• 6. About The Application ProcessAbout The Application Process • People applying for Social Security disability benefits make two major mistakes – they wait too long to apply and attempt to wade through the confusing hurdles surrounding SSDI benefits themselves. • Many people are too proud to apply for the SSDI benefits they’ve earned. Instead, they exhaust their personal savings and retirement accounts to support themselves financially. • Applying for SSDI benefits is a long process. Currently, more than three quarters of a million people are waiting for their SSDI hearing, with more than 1.7 million people waiting in the four levels of approval. • Applicants attacking this process without representation are left waiting while trying to sift through stacks of confusing government forms, having their claims denied.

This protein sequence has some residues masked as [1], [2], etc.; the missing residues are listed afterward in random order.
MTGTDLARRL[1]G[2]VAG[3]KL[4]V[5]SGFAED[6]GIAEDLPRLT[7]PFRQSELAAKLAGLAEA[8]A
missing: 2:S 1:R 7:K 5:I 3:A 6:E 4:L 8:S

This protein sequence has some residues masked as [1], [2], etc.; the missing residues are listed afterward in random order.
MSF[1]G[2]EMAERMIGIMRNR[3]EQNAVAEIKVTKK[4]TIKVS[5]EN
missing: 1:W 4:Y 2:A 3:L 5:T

• 7. The SSDI ProcessThe SSDI Process • First is completing the initial Social Security disability benefits application and a detailed Activities of Daily Living (ADL) questionnaire. Your doctor must confirm you disability is expected to last at least 12 months. The average wait is four to six months and only around 36% are accepted. • Second is reapplying for an appeal if your first level claim is rejected. You must update your medical and work history and the SSA reviews your file. The average wait is three to five months and around 86% of first appeals are denied. • Third is the hearing with an average wait time currently more than 500 days. You and your SSDI benefits representative appear before an administration law judge who makes a decision base on your testimony and evidence. Around 63% at this level are successful.